Psychology 260 Course Information
Course Title: Social Psychology
Semester: Fall, 2008
Instructor: Scott Plous
Time: 1:10-2:30 PM, Tuesday and Thursday
Classroom: Kerr Lecture Hall (107 Shanklin)
Enrollment Limit: 150 students
Credit: 1.0 A/F (graded only)
Teaching Apprentices: Philip Benjamin, Sarah Edelman, Vidya Neelakantan, Jodie Rubenstein, Deepti Sood, Emma Zoloth
Course Assistants: Dustin Brockner, Ozum Demirel, Miriam Krent, Becca Turkewitz
For Fall, 2009: TA Application Form and CA Application Form
||Instructor and TA Office Hours
||Wed, noon - 1:00 pm
||B3 Judd, x2206
||Tue, 7:00 - 8:00 pm
||B3 Judd, x2206
||Mon, 3:00 - 4:00 pm
||B3 Judd, x2206
||Tue/Thu, 2:45 - 3:45 pm
||219 Judd, x2368
||Sun, 7:00 - 8:00 pm
||B3 Judd, x2206
||Thu, 11:00 - noon
||B3 Judd, x2206
||Fri, 10:00 - 11:00 am
||B3 Judd, x2206
This course provides an overview of classic and contemporary research in social psychology. A wide range of topics will be covered, including:
- Self-Fulfilling Prophecies
- Cognitive Dissonance
- Attribution Theory
- Persuasion Techniques
- Compliance and Negotiation
- Interpersonal Attraction
- Group Dynamics
- Stereotypes and Prejudice
- Psychology of Terrorism
- Conflict Resolution
No prerequisites are required, though many students have found it helpful to take "Foundations of Contemporary Psychology" (Psyc105) or "Psychological Science" (Psyc101) before this course. Students who have taken other general introductions to social psychology, such as "Exploring Social Psychology" (Psyc263) at Wesleyan, are not eligible to take Psyc260.
Attendance and Participation:
Because the lectures will cover material that is not contained in the readings, class attendance is absolutely essential. Repeated late arrivals to class, or talking while the instructor or other students are speaking, are disrespectful to the instructor and other class members. Please be punctual and do not talk in class while others are speaking.
Cell Phones and Other Devices:
Before each class session begins, please turn off all cell phones, pagers, recording devices, video games, portable hair dryers, chainsaws, jet engines, and nuclear reactors.
Unless otherwise noted in class, the required readings are as follows:
I strongly recommend buying Myers' textbook, but if you would rather not, copies of Social Psychology are on reserve in the Science Library. You should not use earlier editions of this textbook, because too much material is different from the current edition.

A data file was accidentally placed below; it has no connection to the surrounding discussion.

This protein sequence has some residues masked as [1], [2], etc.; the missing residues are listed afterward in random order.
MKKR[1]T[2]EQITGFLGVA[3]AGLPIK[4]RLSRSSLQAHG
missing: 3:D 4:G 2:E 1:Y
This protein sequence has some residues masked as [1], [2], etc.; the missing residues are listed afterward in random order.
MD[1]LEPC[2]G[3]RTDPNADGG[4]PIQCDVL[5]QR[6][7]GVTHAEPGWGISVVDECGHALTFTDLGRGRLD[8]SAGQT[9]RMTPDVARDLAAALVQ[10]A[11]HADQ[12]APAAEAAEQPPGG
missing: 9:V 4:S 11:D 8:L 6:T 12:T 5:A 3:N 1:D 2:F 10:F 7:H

During the semester you will be given several class assignments to complete, worth a cumulative total of 30 course points:
Three of these assignments are web-based, and two are participant-observation activities that require you to experiment with your life and report on the results. The details of each assignment will be given in class a few days before the assignment is due. If at any point you prefer not to complete an assignment (or if your attempt to complete it is unsuccessful), you can still receive full credit by turning in a one-page report discussing the barriers that prevented you from carrying out the assignment. Late assignments or reports will not be accepted, so please be sure to back-up your computer files and print your work at least one day before it is due.
At the beginning of class most Tuesdays (except the first Tuesday of the semester), I will typically begin by sharing a few illustrations of topics discussed in class or in the readings during the preceding week. In addition, the Teaching Apprentices and I will compile links to web sites and streaming videos that illustrate course topics, and we will post these links on a Sites of the Week web page. You are invited to contribute illustrations -- both web and non-web -- whenever you encounter illustrations that might be of general interest to the class. If you contribute an illustration, please try to include full length accounts with complete reference information (date, volume, issue number, and page numbers, or web address in the case of an illustration from the Internet).
To avoid the stress of grades based solely on a midterm and final examination, the course will include three examinations and five assignments. All three exams will cover material from class as well as the readings, and all three will contain a mixture of fixed choice formats (roughly 20 general multiple choice items, 15 applied multiple choice items, and 25 true-false items).
Before you turn in a completed exam, please check that no items have been accidentally skipped. In the event that a full page of items is skipped, 50% credit will be given for true-false items and 25% for multiple choice items (the average value that would be received by chance responding), and the final exam score will be rounded up or down to the nearest whole point. Please note: Make-up exams or extensions will NOT be given, except in the event of a serious illness or family emergency (e.g., death of a relative).
To help prepare for the tests, see Tips on Taking Multiple-Choice Tests and Online Social Psychology Quizzes. The Myers textbook also comes with a CD-ROM that contains study questions.